Georgetown and Duke Team Up for Darfur
February 1, 2010 – The Georgetown basketball team may have won against Duke on Jan. 30 in front of a capacity crowd that included President Barack Obama and Vice President Joe Biden, but students from both schools have put aside rivalry to become partners for a common cause -- Darfur refugees.
Through the Darfur Dream Team’s Sister Schools Program, students from the two universities are raising money for two schools located among the 12 refugee camps in nearby eastern Chad.
“Access to education will give refugee kids the tools they need to move out of the camps and support themselves,” said Carolyn Shanahan (C’12), president of Georgetown STAND (Students Taking Action Now: Darfur). “Many of the children have also expressed a desire to return to Sudan and rebuild the Darfur region. They need education in order to help stabilize their country.”
Sister’s a Father, Too
Nearly 3 million people have been forced to flee their homes as a result of the ongoing conflict in the Darfur region of western Sudan. There are now 250,000 refugees from Darfur in eastern Chad. Children account for more than 60 percent of the population of Darfuri refugee camps and face major educational challenges from lack of infrastructure and funding.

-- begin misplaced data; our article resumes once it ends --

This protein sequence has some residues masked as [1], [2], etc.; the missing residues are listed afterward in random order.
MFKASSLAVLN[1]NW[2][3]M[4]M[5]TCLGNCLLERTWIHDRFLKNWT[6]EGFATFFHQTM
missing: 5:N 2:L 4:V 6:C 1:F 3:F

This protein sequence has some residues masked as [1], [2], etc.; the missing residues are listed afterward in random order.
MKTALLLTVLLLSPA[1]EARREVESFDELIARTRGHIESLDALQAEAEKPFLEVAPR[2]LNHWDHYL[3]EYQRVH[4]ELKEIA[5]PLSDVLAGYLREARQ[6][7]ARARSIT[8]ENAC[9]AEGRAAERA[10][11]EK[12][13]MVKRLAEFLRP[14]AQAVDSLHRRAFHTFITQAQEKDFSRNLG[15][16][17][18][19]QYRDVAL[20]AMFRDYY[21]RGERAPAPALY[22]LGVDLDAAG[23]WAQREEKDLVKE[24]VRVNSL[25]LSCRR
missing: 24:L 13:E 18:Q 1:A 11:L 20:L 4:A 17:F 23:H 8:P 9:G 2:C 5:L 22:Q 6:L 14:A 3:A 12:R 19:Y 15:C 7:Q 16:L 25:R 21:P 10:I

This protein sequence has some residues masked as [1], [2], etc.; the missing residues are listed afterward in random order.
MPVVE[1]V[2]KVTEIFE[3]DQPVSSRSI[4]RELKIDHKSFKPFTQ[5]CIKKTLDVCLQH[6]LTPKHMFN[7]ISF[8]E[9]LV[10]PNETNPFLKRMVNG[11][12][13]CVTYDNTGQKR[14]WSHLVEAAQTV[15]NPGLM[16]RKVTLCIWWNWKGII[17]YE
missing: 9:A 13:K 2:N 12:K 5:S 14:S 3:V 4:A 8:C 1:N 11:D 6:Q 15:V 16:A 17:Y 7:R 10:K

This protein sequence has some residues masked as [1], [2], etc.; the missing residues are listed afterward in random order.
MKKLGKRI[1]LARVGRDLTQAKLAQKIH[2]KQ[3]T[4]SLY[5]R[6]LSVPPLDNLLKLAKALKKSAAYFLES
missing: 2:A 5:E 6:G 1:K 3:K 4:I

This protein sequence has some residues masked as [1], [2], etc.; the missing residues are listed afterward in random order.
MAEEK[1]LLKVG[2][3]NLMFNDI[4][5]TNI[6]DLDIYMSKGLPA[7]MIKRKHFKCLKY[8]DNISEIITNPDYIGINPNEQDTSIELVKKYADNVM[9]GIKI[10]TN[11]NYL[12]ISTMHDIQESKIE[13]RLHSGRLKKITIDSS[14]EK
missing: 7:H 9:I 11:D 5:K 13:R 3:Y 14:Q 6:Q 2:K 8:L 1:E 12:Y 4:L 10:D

Georgetown’s sister school, Aboutalib -- which means father of scholars in Arabic -- is located in the Goz Amer refugee camp; Duke is raising money for another refugee school.
“Duke and Georgetown are fierce rivals on the court, but they’ve decided to partner off the court to provide a quality education to kids from Darfur who otherwise would have no opportunities,” said John Prendergast, co-founder of Enough.
Enough, a Center for American Progress project to end genocide and crimes against humanity, joins students from Georgetown STAND and the Duke for Darfur Coalition, NBA stars Tracy McGrady and Dikembe Mutombo (I’91) and former Georgetown Law Center Dean Alexander Aleinikoff, in effort to assist the refugees of Darfur. Aleinikoff is the newly appointed United Nations Deputy High Commissioner for Refugees.
The goal for both universities is to each raise $57,500 to operate and supply the schools. Ted Leonsis (C’77), owner of the Washington Capitals and Mystics and a member of the university’s board, will provide a matching gift of up to half of the amount needed to operate the school next year. Before Saturday afternoon’s Georgetown-Duke matchup the “Georgetown -- John Prendergast” team had raised more than $14,000.
The student groups also shared their mission with game-day spectators by showing a one-minute public service announcement on the Verizon Center’s Jumbotron.
“We hope that, in viewing the video, President Obama took to heart the necessity of active U.S. involvement in pressuring Sudan for reform,” said Daniel Solomon (SFS’13) of Georgetown STAND.